Walk and Turn Test

Walk and Turn Test

Field Sobriety Tests

Walk and Turn Test

The Walk and Turn exercise is designed to divide your attention to follow and remember instructions.  It is also used to evaluate the balance and coordination of the DUI suspect.  It is normally the second SFST administered.  The Walk and turn consists of two stages:

  • Instructions stage, and,
  • Walking stage

The NHTSA training manual states that “the Instructions Stage divides the subject's attention between a balancing task (standing while maintaining the heel to toe position) and an information processing task (listening to and remembering instructions).”

In the Instructions Stage, the subject must stand with their feet in a heel to toe position, keep their arms at their sides, and listen to the officer’s instructions.

In the Walking Stage the subject takes nine heel to toe steps, turns in a prescribed manner, takes nine heel to toe steps back, counts the steps out loud, and watches their feet. During the turn, the subject keeps their front foot on the line, turns in a prescribed manner, and uses the other foot to take several small steps to complete the turn. The Walking Stage divides the subject's attention among a balancing task (walking heel to toe and turning); a small muscle control task (counting out loud); and a short term memory task (recalling the number of steps and the turning instructions).  The walking stage divides the subject's attention between a task of listening,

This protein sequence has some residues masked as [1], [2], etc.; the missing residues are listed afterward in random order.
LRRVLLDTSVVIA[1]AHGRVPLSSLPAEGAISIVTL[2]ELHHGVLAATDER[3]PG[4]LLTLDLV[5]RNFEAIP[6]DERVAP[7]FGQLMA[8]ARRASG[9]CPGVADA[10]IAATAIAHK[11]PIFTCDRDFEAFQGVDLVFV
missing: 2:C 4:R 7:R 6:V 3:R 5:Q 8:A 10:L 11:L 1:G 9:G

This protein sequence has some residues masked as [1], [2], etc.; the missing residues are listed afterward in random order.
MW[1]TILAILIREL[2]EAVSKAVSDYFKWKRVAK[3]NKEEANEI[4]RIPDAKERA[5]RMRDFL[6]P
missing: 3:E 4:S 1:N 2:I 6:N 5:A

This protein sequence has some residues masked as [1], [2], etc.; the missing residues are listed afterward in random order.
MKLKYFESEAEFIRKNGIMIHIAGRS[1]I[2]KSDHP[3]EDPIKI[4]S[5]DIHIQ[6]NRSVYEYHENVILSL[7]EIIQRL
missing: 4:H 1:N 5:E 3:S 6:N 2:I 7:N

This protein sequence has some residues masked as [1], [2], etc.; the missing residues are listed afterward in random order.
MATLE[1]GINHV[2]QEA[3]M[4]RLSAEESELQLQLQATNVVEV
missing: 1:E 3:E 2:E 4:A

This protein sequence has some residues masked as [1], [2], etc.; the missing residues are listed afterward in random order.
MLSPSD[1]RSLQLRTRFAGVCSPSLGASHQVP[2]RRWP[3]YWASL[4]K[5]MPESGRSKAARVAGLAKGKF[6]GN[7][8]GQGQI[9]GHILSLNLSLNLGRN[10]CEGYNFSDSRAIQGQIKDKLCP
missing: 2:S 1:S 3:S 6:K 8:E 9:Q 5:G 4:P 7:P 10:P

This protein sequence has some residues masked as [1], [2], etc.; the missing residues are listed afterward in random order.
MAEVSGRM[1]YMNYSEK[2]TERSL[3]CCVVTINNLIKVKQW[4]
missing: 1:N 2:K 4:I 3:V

comprehending and carrying out the instruction.

The Walk and Turn test is administered and interpreted in a standardized manner, the same way every time. The officer is supposed to evaluate your performance by how many "points" you accumulate against yourself, not his "opinion" of your performance. The more points, the worse your performance. Possible points on the Walk and Turn test:

  • Cannot keep balance while listening to the instructions;
  • Starts too soon;
  • Stops while walking;
  • Does not touch heel to toe;
  • Steps off the line;
  • Uses arms to balance;
  • Improper turn; and,
  • Incorrect number of steps

Additionally, the inability to complete the Walk and Turn test may occur when the subject is in danger of falling or otherwise cannot complete the test.

Common Mistakes of Police:

  • Failure to demonstrate the maneuver to the driver;
  • Failure to verify that the driver comprehends the instructions;
  • Failure to provide the instructions as designated by their NHTSA training;
  • Failure to use the NHTSA point assessment method for scoring.


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